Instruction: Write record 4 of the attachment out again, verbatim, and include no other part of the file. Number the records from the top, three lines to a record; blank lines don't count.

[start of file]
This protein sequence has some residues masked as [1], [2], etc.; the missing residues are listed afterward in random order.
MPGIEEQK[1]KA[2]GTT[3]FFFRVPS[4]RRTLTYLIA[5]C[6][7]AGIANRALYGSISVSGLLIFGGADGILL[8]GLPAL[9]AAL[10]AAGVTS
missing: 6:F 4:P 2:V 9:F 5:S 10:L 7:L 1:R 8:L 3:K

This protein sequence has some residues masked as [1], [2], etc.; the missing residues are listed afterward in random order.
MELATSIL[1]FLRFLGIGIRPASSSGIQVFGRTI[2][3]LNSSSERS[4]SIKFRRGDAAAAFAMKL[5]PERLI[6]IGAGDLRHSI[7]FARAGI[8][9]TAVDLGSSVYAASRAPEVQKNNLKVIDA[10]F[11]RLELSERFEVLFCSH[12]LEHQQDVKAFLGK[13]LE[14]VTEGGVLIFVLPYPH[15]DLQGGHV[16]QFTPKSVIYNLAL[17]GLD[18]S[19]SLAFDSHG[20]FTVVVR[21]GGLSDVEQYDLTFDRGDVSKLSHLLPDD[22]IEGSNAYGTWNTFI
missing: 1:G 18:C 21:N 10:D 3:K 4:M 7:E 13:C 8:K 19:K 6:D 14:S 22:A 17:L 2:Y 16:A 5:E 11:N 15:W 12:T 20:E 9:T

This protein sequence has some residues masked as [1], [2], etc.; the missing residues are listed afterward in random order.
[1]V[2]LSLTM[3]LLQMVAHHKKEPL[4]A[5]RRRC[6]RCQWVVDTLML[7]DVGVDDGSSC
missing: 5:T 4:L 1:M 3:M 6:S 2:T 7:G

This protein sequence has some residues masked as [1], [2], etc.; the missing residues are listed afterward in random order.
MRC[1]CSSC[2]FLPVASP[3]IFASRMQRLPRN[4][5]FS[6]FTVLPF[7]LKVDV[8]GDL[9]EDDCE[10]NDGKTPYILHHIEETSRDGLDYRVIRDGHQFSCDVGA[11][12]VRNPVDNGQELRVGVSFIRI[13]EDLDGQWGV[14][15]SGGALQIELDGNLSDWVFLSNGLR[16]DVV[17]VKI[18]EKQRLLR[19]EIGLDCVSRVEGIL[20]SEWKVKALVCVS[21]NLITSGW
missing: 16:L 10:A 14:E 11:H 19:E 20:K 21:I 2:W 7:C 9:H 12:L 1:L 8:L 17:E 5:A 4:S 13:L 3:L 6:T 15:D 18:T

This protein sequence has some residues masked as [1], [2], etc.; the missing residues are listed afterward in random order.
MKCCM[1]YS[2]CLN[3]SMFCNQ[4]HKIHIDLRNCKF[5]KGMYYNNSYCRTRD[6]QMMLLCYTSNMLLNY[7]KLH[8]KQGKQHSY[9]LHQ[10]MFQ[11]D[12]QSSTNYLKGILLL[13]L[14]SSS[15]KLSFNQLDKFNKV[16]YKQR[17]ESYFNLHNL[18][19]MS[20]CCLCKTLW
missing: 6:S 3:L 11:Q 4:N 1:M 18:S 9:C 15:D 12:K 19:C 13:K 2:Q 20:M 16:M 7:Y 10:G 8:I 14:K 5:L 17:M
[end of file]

This protein sequence has some residues masked as [1], [2], etc.; the missing residues are listed afterward in random order.
MRC[1]CSSC[2]FLPVASP[3]IFASRMQRLPRN[4][5]FS[6]FTVLPF[7]LKVDV[8]GDL[9]EDDCE[10]NDGKTPYILHHIEETSRDGLDYRVIRDGHQFSCDVGA[11][12]VRNPVDNGQELRVGVSFIRI[13]EDLDGQWGV[14][15]SGGALQIELDGNLSDWVFLSNGLR[16]DVV[17]VKI[18]EKQRLLR[19]EIGLDCVSRVEGIL[20]SEWKVKALVCVS[21]NLITSGW
missing: 16:L 10:A 14:E 11:H 19:E 20:K 21:I 2:W 7:C 9:H 12:L 1:L 8:L 17:E 5:A 4:S 13:L 3:L 6:T 15:D 18:T